asked her it she bad really decided to
marry him that night, and he was sure
that she said yes. Anyway, he was so
overjoyed that he nearly forgot the way
to the minister’s. All was dark when
they got there, but a vigorous ringing
soon brought the divine to the front door.
John was not long in explaining the situa
tion, and tne minister soon had the front
room in ord-r for the oouple’s reception.
He also pressed his wile into' ser
vice as a witness, and in a very brhf
neriod tbe knot was tied aud John was
happv.
Abigail had answered al! questions
properly, and was apparently as happy as
John over the re*u.t. Sho had not with
drawn her veil during the ceremony, not
had John, in his raptures, tboiivht ot ask
ing her to do so. They decided that she
should return to her aunt’s bouse, and
remain there for a day or two, until the
tina! preparations should be’ made,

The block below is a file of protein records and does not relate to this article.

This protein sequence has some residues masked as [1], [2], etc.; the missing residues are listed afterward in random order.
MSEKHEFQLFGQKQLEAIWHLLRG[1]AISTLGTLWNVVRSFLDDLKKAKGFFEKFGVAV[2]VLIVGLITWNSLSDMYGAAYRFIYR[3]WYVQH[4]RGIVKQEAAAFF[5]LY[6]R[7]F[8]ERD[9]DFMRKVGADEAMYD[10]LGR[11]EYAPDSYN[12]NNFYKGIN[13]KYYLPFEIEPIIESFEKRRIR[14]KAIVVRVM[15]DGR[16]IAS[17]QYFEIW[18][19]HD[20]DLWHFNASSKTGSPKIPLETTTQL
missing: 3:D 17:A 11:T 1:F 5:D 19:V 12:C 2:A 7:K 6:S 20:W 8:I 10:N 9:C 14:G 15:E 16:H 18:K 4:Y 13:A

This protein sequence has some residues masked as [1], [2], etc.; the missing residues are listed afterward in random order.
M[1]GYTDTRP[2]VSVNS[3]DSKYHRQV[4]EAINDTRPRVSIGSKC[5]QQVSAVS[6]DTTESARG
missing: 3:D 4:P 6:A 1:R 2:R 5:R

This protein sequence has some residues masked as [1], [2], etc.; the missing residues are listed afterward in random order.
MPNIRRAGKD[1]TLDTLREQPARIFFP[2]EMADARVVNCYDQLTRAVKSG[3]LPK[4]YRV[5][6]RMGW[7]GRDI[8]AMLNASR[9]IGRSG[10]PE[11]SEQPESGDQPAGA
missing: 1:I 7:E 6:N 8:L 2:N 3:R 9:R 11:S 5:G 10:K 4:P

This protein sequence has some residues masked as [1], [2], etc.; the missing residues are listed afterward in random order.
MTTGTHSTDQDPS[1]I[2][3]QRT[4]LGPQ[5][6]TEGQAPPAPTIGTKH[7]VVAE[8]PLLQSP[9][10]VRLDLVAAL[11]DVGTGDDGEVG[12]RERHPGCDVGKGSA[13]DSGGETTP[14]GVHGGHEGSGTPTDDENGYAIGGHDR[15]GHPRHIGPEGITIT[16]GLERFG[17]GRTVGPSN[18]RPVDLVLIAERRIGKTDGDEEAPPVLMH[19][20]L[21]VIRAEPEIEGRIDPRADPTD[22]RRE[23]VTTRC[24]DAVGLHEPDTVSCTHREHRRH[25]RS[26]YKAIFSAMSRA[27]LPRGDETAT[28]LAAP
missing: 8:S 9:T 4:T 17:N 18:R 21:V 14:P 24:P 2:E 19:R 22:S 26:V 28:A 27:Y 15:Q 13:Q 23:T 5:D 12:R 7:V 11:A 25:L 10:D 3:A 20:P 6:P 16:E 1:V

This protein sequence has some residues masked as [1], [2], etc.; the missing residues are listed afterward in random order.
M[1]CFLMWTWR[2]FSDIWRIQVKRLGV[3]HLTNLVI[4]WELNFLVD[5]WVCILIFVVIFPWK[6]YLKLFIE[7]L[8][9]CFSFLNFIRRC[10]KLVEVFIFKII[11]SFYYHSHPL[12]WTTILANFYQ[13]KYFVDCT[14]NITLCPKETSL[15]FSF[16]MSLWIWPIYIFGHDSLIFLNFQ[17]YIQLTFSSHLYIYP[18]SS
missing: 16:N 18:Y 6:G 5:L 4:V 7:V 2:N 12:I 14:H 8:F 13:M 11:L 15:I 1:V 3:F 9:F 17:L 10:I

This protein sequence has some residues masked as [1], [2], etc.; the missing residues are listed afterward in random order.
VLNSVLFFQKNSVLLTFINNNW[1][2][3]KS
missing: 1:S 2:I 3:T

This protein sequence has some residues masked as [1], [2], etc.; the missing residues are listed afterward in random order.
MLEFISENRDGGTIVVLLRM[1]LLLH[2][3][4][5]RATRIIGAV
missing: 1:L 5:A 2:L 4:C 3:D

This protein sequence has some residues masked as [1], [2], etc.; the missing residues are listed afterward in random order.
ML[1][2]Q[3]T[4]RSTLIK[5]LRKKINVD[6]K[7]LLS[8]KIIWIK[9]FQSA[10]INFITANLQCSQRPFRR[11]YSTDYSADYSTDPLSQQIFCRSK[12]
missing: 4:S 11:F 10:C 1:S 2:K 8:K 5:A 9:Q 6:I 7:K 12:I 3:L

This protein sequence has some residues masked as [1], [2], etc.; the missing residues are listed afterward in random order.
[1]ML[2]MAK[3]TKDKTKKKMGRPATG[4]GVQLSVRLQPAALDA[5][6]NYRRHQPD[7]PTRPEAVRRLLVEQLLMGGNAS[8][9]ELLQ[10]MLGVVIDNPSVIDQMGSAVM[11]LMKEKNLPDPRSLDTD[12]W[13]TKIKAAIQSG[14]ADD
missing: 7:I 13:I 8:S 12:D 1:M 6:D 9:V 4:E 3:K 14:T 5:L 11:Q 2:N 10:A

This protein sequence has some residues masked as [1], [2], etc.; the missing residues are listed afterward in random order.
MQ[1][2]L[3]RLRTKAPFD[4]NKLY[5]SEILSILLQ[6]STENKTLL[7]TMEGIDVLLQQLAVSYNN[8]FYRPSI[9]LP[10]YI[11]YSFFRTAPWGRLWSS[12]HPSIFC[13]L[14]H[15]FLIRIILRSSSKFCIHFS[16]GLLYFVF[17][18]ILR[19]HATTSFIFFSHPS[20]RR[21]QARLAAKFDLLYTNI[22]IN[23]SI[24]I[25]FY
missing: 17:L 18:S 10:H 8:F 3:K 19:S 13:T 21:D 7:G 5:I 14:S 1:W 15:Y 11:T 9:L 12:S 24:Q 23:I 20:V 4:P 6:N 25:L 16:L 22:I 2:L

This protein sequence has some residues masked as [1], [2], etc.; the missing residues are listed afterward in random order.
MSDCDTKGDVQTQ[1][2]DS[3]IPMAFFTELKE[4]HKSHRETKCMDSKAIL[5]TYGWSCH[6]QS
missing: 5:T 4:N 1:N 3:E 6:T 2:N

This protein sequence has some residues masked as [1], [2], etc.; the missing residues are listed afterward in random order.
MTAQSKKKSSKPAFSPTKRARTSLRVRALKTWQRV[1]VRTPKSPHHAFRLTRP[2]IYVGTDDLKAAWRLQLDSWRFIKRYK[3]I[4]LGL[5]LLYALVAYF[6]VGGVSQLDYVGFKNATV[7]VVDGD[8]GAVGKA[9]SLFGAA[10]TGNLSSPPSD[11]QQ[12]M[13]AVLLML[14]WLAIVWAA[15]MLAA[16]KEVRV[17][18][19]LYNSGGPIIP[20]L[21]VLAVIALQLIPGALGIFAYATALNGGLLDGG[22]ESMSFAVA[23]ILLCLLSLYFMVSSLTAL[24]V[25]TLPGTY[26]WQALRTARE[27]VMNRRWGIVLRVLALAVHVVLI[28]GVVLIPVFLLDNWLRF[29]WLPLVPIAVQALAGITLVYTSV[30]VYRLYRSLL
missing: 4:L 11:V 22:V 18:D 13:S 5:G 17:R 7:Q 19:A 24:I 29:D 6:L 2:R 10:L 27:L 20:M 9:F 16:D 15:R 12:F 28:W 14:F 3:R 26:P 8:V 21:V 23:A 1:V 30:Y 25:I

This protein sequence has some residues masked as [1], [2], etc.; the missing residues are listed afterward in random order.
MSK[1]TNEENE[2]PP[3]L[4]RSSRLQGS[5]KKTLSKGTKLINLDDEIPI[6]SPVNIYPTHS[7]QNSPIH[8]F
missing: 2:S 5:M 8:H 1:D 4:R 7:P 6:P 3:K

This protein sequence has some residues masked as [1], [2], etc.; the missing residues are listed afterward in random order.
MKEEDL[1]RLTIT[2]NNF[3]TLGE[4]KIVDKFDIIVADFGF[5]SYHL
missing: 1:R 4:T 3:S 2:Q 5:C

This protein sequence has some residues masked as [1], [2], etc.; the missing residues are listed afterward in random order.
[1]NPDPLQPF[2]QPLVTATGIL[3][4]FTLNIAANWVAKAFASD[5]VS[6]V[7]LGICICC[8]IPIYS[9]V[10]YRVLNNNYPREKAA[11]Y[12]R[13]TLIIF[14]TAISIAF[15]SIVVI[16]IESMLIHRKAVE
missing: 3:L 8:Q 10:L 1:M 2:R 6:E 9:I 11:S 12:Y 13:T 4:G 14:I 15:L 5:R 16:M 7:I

when they should go into their own
home.
When John left Abigail for the s*cor.rl
time that night he 1> It that he nc lon or
h"ld tbe uncertain position of a lover,
but that she was his wife by divine de
cree. Visions of the perl ct home, of the
comfortable slippers, cozy chair and
warm tire followed him home and became
a large part of his dreams when he drop
ped off. And all the next day they slid
occupied his thoughts. In ihe evening ne
was by Abigail’s side. His first words
were:
“My wije now, in spite of every
one.”
She looked at. him a* though she thought
hint crazy, “Your wile, John!” she ex
claimed. "But 1 have not accepted your
proposition yet. You presume too much,
sir,” and sho drew berself up iu a mock
defiant manner.
“You are a big tease,” said John,
“but I could scarcely believe my
senses.” .
“What are you talking about. Johnf”
looking at him seriously.”
“Why, our marriage!” replied he, also
serious.
“It seems to me that i aid dream some
thing about getting married,” said Abi
gnil.
“Dream about it! You atnazu tne. lr I
remember m ight, ’ we had all tho para
phernalia lor a genuine wedding,” said
John. “There was tne minister, his w ile